An $L$-theory $T$ is finitely axiomatizable if there is a finite set $A$ of $L$-sentences with the same consequences as $T$, i.e. such that $M \models T$ iff $M \models A$ for every $L$-structure $M$. (Here $L$ is a first-order language, and I am mostly interested in languages with relational symbols and no function symbols.)

Is there a survey of ways to show that finite axiomatizability holds or does not hold?

The obvious way to establish that a theory is finitely axiomatizable is by (1) constructing a finite set of $L$-sentences $A$ and (2) proving that $A$ is a set of axioms for $T$. For finite axiomatizability, I am especially interested in any results that may help when it is difficult to establish part (2), even when given a likely candidate set of axioms $A$.

For theories that are not finitely axiomatizable, I am thinking of results such as a theorem of Cherlin, Harrington and Lachlan, which is summarized by Theorem 12.2.18(a) in Hodges' Model Theory as:

If $T$ is $\omega$-stable and $\omega$-categorical, then $T$ is not finitely axiomatizable.

or a basic result such as Theorem 5.9.2 in Jezek's Universal Algebra:

A class $K$ of $L$-structures is finitely axiomatizable iff both $K$ and the complement of $K$ in the class of all $L$-structures are axiomatizable.

Finite axiomatizability is a rather natural notion, so it seems unlikely to me that there is no good source of results that can be used as tools to establish or deny it. So I am probably either missing some classic result (perhaps relating finite axiomatizability to recursive axiomatizability a la results of Kleene or Craig and Vaught for finite axiomatizability using additional predicates), or am not aware of one of the multitude of classic texts which exist but are difficult to locate via online searches. Any pointers would therefore be welcome!

Edit: I am slightly aware of the work in universal algebra that relates a finite basis of equations to properties of the lattice of congruences of the variety. A nice survey along these lines is by Maróti and McKenzie. However, my main interest is relational languages (and arbitrary axioms). This is in contrast to (usually functional) languages with equational (or quasi-equational) bases, which are sets of universal Horn sentences.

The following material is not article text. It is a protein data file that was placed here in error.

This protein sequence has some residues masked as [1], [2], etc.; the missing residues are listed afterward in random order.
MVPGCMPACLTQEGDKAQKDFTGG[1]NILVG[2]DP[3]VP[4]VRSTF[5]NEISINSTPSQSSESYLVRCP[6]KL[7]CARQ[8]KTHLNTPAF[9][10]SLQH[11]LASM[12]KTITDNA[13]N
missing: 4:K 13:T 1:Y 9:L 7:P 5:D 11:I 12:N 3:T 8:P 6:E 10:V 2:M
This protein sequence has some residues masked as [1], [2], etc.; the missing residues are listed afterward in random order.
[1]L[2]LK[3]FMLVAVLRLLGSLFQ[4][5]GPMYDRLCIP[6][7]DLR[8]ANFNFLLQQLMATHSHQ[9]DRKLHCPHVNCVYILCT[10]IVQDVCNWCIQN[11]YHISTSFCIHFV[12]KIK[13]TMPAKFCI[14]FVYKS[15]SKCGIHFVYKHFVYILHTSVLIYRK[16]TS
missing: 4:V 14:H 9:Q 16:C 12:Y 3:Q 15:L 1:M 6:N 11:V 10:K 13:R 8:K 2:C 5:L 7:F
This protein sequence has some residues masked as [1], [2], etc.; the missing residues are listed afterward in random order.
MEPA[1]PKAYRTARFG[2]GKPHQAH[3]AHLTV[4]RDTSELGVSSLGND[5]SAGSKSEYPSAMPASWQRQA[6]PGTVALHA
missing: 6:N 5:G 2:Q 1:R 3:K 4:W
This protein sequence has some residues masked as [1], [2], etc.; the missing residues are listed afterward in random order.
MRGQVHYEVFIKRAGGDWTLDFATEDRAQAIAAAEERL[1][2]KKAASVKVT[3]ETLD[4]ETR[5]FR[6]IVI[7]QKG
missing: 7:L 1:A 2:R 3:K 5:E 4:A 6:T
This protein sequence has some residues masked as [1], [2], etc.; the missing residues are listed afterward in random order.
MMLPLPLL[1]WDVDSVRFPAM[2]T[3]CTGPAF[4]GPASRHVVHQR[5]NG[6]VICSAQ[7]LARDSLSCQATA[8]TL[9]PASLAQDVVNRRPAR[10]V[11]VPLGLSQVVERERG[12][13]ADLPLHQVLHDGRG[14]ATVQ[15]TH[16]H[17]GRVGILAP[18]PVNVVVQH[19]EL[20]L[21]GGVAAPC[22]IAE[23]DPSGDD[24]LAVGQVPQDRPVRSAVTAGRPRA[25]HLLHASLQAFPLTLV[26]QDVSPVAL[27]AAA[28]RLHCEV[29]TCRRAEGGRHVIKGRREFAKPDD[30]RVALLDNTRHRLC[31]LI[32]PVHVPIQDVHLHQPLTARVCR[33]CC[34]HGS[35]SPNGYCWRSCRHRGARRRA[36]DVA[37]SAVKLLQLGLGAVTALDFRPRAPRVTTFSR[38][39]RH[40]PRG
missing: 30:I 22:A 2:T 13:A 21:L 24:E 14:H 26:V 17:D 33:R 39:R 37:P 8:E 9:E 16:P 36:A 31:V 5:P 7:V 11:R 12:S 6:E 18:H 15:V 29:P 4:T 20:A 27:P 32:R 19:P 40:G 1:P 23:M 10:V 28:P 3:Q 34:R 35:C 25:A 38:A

• Cherlin, G., Harrington, L., and Lachlan, A. H. $\aleph_0$-categorical, $\aleph_0$-stable structures, Annals of Pure and Applied Logic 28(2), 1985, 103–135. doi:10.1016/0168-0072(85)90023-5
  • Hodges, W. Model Theory. Cambridge University Press, 1993.
  • Ježek, J. Universal Algebra (First edition, April 2008). (PDF version)
  • Maróti, M. and McKenzie, R. Finite Basis Problems and Results for Quasivarieties, Studia Logica 78, 2004, 293–320. doi:10.1007/s11225-005-3320-5 (reprint from author)
  • $\begingroup$ If instead of finite axiomatizability (presumably with respect to a theory in first order logic, although it would help to say so explicitly) you had mentioned finitely-based (which for me means in equational logic, or a finite set of identities, i.e. a conjunction of universallly quantified equations), I would point you to a wealth of examples, many of which can be found in general algebra texts, possibly even in Jezek's text to which you refer. Gerhard "Ask Me About Finitely Based" Paseman, 2012.10.25 $\endgroup$ Oct 25, 2012 at 14:18
  • $\begingroup$ @Gerhard: An equational theory is axiomatizable by finitely many first-order sentences if and only if it is axiomatizable by finitely many identities, so there is no difference. $\endgroup$ Oct 25, 2012 at 14:22
  • $\begingroup$ Also, while one result (Murskii, 1975) shows that in a certain sense most finite algebraic structures of finite type have finitely based equational theories, another (Murskii, 1967) gives a structure which is not finitely based, but which is finitely axiomatizable. Not quite your expressed cup of tea, but I can offer more. Gerhard "And Then There's Tarski's Problem" Paseman, 2012.10.25 $\endgroup$ Oct 25, 2012 at 14:30